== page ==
- The U.S. Food and Drug Administration (FDA) approved a second over-the-counter naloxone nasal spray, meaning that the product will be available without a prescription. The drug, RiVive, reverses the effects of an opioid overdose. As FDA reported, overdoses killed 105,000 people in the United States in the past year. FDA Commissioner Robert M. Califf contended that RiVive’s approval “makes a critical tool available to help protect public health,” as does ensuring that similar naloxone products are available over-the counter.
- The U.S. Department of Health and Human Services launched the Office of Long COVID Research and Practice to lead the Biden Administration’s response to Long COVID, which refers broadly to the symptoms and conditions that continue or develop after an initial COVID-19 infection. The Office of Long COVID Research and Practice will coordinate the interagency implementation of the National Research Action Plan on Long COVID. The Office also will oversee clinical trials of potential treatments for Long COVID.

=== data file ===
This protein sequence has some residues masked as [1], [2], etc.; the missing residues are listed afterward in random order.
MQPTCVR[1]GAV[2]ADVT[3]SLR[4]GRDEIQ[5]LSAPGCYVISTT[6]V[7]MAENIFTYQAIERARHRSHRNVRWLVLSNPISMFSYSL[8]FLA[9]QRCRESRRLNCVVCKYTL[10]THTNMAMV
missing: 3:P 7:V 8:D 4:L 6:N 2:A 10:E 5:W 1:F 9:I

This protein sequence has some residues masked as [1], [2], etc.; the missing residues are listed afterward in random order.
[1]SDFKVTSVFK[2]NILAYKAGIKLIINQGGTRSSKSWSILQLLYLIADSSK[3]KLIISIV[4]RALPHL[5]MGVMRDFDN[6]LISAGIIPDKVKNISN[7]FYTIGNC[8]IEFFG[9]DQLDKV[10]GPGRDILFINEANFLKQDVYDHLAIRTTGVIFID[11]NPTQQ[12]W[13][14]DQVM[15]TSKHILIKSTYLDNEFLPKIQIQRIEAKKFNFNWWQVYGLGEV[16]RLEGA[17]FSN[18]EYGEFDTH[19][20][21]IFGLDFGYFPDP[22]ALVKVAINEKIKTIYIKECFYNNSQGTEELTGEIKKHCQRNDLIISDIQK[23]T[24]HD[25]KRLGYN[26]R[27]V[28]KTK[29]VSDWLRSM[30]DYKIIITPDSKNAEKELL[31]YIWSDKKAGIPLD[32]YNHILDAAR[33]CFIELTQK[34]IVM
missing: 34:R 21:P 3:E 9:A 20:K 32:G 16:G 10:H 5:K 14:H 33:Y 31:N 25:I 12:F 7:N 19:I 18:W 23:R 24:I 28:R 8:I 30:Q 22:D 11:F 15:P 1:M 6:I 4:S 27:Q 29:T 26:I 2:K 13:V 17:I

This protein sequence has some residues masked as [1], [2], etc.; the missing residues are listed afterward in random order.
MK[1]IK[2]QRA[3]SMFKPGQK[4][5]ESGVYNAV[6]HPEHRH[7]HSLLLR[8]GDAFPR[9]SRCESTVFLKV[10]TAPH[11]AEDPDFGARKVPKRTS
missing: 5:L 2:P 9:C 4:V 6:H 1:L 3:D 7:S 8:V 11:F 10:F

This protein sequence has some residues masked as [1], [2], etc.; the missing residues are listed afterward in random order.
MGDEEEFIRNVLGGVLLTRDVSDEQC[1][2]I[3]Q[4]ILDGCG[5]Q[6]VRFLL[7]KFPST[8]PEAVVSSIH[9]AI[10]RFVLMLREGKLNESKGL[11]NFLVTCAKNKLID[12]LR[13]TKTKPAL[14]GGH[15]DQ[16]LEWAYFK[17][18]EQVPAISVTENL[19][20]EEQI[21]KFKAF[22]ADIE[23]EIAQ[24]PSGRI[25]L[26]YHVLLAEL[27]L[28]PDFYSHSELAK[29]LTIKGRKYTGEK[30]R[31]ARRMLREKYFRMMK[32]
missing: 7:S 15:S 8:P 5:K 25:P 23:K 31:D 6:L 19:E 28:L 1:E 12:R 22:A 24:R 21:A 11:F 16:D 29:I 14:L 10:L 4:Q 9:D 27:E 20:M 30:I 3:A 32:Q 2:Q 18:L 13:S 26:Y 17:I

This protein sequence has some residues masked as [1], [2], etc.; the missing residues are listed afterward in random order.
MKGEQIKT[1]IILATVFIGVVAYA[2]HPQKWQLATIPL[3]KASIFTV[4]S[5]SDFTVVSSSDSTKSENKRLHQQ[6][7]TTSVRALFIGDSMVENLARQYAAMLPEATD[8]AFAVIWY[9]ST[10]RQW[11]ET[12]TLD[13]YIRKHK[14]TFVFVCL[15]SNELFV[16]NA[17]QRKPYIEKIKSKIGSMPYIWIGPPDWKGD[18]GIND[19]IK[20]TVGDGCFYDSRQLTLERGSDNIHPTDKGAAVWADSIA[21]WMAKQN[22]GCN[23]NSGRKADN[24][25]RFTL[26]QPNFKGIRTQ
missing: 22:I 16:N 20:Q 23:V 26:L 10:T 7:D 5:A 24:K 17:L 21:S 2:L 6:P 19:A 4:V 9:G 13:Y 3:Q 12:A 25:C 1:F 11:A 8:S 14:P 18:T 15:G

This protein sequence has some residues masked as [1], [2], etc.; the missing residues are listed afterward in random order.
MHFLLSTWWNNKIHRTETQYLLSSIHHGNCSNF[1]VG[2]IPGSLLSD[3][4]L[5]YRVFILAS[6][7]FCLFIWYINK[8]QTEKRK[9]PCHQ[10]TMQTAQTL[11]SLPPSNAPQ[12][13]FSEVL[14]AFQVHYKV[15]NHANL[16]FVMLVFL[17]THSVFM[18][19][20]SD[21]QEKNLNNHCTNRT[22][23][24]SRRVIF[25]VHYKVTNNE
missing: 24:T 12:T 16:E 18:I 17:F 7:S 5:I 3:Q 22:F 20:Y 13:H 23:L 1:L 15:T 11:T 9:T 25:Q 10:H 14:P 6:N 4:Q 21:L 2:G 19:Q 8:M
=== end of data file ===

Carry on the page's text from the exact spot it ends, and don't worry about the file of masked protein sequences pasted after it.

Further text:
WHAT WE’RE READING THIS WEEK
- In an Urban Institute report, Elise Colin, research assistant at the Institute, and Bryan J. Cook, director for higher education policy at the Institute, argued that colleges will not be able to retain current levels of racial diversity without affirmative action. Colin and Cook asserted that using class-based affirmative action, which gives greater weight to applicants from less affluent socioeconomic backgrounds, is unlikely to offset the effect of banning affirmative action. Colin and Cook explained, however, that the elimination of legacy preferences may make the admissions process more equitable.